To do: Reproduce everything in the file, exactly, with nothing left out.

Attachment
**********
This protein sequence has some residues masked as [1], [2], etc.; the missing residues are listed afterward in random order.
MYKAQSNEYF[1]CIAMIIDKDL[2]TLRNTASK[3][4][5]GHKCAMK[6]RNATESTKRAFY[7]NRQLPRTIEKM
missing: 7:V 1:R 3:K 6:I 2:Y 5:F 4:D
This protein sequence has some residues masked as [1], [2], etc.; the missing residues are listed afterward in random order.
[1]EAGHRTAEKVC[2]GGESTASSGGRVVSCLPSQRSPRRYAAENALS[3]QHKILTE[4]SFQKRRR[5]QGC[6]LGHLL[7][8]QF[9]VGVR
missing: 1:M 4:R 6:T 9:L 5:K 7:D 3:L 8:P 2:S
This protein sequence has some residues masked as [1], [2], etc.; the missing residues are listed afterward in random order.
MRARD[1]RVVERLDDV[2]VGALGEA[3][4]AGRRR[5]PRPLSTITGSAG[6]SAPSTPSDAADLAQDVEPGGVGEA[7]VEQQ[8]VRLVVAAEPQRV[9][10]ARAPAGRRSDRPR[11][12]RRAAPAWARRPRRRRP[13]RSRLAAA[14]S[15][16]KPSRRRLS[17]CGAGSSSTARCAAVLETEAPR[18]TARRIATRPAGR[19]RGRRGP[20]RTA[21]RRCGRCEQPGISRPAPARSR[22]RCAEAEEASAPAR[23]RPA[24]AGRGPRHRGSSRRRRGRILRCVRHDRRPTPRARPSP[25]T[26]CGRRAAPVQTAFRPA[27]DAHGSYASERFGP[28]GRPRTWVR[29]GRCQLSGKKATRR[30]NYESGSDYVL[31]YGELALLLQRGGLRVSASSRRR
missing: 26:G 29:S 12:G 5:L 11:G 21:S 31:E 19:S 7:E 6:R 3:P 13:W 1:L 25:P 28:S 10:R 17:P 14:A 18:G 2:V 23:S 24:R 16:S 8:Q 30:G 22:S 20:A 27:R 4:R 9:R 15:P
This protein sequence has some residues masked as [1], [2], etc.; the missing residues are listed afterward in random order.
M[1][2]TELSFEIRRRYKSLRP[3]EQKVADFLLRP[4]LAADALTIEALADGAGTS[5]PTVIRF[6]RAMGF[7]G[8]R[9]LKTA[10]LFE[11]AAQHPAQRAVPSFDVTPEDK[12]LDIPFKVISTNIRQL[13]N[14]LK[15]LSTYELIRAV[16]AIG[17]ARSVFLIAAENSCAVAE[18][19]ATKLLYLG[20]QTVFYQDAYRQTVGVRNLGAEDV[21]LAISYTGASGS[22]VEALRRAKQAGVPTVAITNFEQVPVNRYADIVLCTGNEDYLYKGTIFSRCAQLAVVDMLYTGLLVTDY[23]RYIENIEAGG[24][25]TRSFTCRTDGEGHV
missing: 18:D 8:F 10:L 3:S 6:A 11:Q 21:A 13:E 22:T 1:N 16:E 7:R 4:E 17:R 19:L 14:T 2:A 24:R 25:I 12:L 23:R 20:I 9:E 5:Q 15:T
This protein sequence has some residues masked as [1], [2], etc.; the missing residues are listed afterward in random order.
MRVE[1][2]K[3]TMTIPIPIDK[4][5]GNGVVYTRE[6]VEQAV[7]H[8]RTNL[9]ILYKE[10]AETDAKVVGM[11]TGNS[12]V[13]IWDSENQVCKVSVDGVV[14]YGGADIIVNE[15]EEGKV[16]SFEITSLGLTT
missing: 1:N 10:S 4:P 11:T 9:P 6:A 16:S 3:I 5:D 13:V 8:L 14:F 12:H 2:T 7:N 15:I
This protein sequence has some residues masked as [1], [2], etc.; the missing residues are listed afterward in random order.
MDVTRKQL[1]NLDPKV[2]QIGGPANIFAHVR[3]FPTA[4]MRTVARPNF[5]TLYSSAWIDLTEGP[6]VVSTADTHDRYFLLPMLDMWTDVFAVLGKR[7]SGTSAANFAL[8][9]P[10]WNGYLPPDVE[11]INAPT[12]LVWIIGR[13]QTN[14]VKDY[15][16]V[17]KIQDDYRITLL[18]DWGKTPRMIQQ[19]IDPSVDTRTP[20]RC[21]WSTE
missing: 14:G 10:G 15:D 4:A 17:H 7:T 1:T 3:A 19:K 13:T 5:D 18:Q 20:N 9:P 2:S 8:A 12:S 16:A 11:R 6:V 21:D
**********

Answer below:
This protein sequence has some residues masked as [1], [2], etc.; the missing residues are listed afterward in random order.
MYKAQSNEYF[1]CIAMIIDKDL[2]TLRNTASK[3][4][5]GHKCAMK[6]RNATESTKRAFY[7]NRQLPRTIEKM
missing: 7:V 1:R 3:K 6:I 2:Y 5:F 4:D
This protein sequence has some residues masked as [1], [2], etc.; the missing residues are listed afterward in random order.
[1]EAGHRTAEKVC[2]GGESTASSGGRVVSCLPSQRSPRRYAAENALS[3]QHKILTE[4]SFQKRRR[5]QGC[6]LGHLL[7][8]QF[9]VGVR
missing: 1:M 4:R 6:T 9:L 5:K 7:D 3:L 8:P 2:S
This protein sequence has some residues masked as [1], [2], etc.; the missing residues are listed afterward in random order.
MRARD[1]RVVERLDDV[2]VGALGEA[3][4]AGRRR[5]PRPLSTITGSAG[6]SAPSTPSDAADLAQDVEPGGVGEA[7]VEQQ[8]VRLVVAAEPQRV[9][10]ARAPAGRRSDRPR[11][12]RRAAPAWARRPRRRRP[13]RSRLAAA[14]S[15][16]KPSRRRLS[17]CGAGSSSTARCAAVLETEAPR[18]TARRIATRPAGR[19]RGRRGP[20]RTA[21]RRCGRCEQPGISRPAPARSR[22]RCAEAEEASAPAR[23]RPA[24]AGRGPRHRGSSRRRRGRILRCVRHDRRPTPRARPSP[25]T[26]CGRRAAPVQTAFRPA[27]DAHGSYASERFGP[28]GRPRTWVR[29]GRCQLSGKKATRR[30]NYESGSDYVL[31]YGELALLLQRGGLRVSASSRRR
missing: 26:G 29:S 12:G 5:L 11:G 21:S 31:E 19:S 7:E 6:R 3:P 13:W 1:L 25:P 28:S 10:R 17:P 14:A 18:G 2:V 23:S 24:R 16:S 8:Q 30:G 22:S 20:A 27:R 4:R 9:R 15:P
This protein sequence has some residues masked as [1], [2], etc.; the missing residues are listed afterward in random order.
M[1][2]TELSFEIRRRYKSLRP[3]EQKVADFLLRP[4]LAADALTIEALADGAGTS[5]PTVIRF[6]RAMGF[7]G[8]R[9]LKTA[10]LFE[11]AAQHPAQRAVPSFDVTPEDK[12]LDIPFKVISTNIRQL[13]N[14]LK[15]LSTYELIRAV[16]AIG[17]ARSVFLIAAENSCAVAE[18][19]ATKLLYLG[20]QTVFYQDAYRQTVGVRNLGAEDV[21]LAISYTGASGS[22]VEALRRAKQAGVPTVAITNFEQVPVNRYADIVLCTGNEDYLYKGTIFSRCAQLAVVDMLYTGLLVTDY[23]RYIENIEAGG[24][25]TRSFTCRTDGEGHV
missing: 18:D 8:F 10:L 3:S 6:A 11:Q 21:A 13:E 22:T 1:N 16:E 7:R 4:E 17:R 19:L 14:T 2:A 24:R 25:I 12:L 23:R 20:I 9:E 5:Q 15:T
This protein sequence has some residues masked as [1], [2], etc.; the missing residues are listed afterward in random order.
MRVE[1][2]K[3]TMTIPIPIDK[4][5]GNGVVYTRE[6]VEQAV[7]H[8]RTNL[9]ILYKE[10]AETDAKVVGM[11]TGNS[12]V[13]IWDSENQVCKVSVDGVV[14]YGGADIIVNE[15]EEGKV[16]SFEITSLGLTT
missing: 1:N 10:S 4:P 11:T 9:P 6:A 16:S 3:I 5:D 13:V 8:L 14:F 12:H 2:T 7:N 15:I
This protein sequence has some residues masked as [1], [2], etc.; the missing residues are listed afterward in random order.
MDVTRKQL[1]NLDPKV[2]QIGGPANIFAHVR[3]FPTA[4]MRTVARPNF[5]TLYSSAWIDLTEGP[6]VVSTADTHDRYFLLPMLDMWTDVFAVLGKR[7]SGTSAANFAL[8][9]P[10]WNGYLPPDVE[11]INAPT[12]LVWIIGR[13]QTN[14]VKDY[15][16]V[17]KIQDDYRITLL[18]DWGKTPRMIQQ[19]IDPSVDTRTP[20]RC[21]WSTE
missing: 14:G 10:G 15:D 4:A 17:H 7:T 1:T 3:A 19:K 13:T 5:D 18:Q 20:N 9:P 2:S 8:A 12:S 16:A 11:R 6:V 21:D